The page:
IT IS FURTHER ORDERED that as previously set forth in this Court's Order entered on September 14, 2007 and filed on September 17, 2007, and accompanying Statement of Reasons, Plaintiffs are not entitled to the full amount of the jury verdict. Instead, the verdict is molded to $100,000 in accordance with the uninsured motorist coverage limits contained in the policy issued to Plaintiffs by NJM.

IT IS FURTHER ORDERED that as previously set forth in this Court's Order entered on September 14, 2007 and filed on September 17, 2007, and accompanying Statement of Reasons, the amount of attorneys' fees sought by Plaintiffs and awarded by this Court is proper.

IT IS FURTHER ORDERED that as previously set forth in this Court's Order of October 23, 2007, NJM's motion for reconsideration is denied. The application of the Offer of Judgment Rule is triggered by measuring the amount of the Offer of Judgment filed by the plaintiffs against the amount of the jury verdict, not the amount of the eventual judgment for compensatory damages entered by the Court.

Although the judge molded and reduced the verdict to the $100,000 policy limit, he rejected NJM's argument that the language of the applicable rule, Rule 4:58-2, refers to the amount of the eventual judgment, not the amount of the verdict. The judge also added on interest and litigation costs, for a total of $193,586.51. The total amount plaintiffs had sought was $362,278.

By way of background, the case was first heard by the Uninsured Motorist arbitrators, pursuant to the policy language. The arbitrators found liability of 30% on the plaintiffs and 70% on the "phantom vehicle" with a gross award of $125,000 (net $87,500 for the plaintiffs). NJM rejected this award and opted for trial. After suit was commenced, the Rule 4:21A non-binding arbitration resulted in a 50/50 liability finding or a net $162,500 to plaintiffs on a gross award of $325,000. NJM again refused the award and opted for a jury trial. In the interim NJM settled with claimant Hendricks, the totally innocent operator of a third vehicle paying $225,000 out of plaintiffs' liability policy of $300,000.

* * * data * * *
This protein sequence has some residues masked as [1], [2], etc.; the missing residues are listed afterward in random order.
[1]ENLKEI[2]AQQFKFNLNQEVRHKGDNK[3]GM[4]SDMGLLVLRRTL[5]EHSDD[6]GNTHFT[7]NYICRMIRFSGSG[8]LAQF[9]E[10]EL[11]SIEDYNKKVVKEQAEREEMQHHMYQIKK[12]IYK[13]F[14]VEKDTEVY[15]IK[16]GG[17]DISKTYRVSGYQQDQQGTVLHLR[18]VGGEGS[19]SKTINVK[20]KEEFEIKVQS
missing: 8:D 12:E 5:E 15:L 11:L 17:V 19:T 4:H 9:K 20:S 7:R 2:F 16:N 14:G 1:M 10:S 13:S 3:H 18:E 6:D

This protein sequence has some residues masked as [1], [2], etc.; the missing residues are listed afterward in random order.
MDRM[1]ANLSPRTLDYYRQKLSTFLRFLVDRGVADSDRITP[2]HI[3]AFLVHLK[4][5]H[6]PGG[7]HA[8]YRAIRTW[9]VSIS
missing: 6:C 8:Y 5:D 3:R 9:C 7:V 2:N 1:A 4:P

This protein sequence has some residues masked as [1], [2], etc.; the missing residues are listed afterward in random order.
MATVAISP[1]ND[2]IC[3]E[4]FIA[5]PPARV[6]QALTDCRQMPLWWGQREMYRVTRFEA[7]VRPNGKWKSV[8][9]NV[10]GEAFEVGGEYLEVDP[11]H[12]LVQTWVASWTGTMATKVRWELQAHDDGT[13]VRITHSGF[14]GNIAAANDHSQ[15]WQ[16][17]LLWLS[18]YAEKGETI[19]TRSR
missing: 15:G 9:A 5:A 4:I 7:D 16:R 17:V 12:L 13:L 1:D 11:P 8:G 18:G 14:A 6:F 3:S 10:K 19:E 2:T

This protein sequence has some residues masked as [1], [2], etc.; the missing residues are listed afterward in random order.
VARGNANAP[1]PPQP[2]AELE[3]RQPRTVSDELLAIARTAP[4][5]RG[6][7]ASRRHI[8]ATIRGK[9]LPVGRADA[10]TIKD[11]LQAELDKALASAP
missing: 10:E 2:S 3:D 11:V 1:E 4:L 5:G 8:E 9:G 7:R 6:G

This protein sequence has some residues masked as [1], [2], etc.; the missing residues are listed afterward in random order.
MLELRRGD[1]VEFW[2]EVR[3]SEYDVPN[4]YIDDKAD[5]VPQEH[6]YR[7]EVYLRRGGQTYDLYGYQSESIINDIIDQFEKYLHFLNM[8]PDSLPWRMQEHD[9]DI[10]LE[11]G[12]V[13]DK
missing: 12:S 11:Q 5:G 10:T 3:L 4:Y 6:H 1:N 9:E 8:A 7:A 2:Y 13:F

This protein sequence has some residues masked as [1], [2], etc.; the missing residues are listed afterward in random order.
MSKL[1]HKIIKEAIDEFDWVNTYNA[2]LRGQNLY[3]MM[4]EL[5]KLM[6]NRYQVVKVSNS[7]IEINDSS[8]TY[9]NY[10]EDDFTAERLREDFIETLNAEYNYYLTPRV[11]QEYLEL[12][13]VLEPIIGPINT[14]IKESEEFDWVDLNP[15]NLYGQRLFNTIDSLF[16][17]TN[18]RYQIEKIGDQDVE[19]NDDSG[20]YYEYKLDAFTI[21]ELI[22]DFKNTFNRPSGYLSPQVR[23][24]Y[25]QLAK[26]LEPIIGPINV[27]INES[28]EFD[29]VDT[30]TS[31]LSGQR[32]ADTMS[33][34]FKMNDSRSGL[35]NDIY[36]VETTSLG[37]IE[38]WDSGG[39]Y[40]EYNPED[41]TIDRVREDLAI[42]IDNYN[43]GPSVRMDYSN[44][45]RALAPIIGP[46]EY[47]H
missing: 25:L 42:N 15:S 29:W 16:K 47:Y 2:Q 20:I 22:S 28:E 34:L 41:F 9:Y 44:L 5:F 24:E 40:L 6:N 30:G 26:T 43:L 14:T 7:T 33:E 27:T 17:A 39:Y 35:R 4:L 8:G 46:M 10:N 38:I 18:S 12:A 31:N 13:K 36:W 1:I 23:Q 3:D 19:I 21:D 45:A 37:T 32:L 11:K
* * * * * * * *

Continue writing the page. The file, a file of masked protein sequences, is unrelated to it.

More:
We reject plaintiffs' argument that the judge erred in molding the jury verdict of $255,175 to conform to the UM policy limits of $100,000. We follow Taddei v. State Farm Indemnity Co., 401 N.J. Super. 449, 458 (App. Div. 2008), where we recently rejected an attempt to create a new "cause of action providing a remedy in the UM context similar to that provided on third-party claims in Rova Farms Resort, Inc. v. Investors Insurance Co. of America, 65 N.J. 474 (1974)." We there implied that such a revision in existing law should be addressed to the Supreme Court or the Legislature, not to an intermediate appellate panel. Taddei, supra, 401 N.J. Super. at 458-59.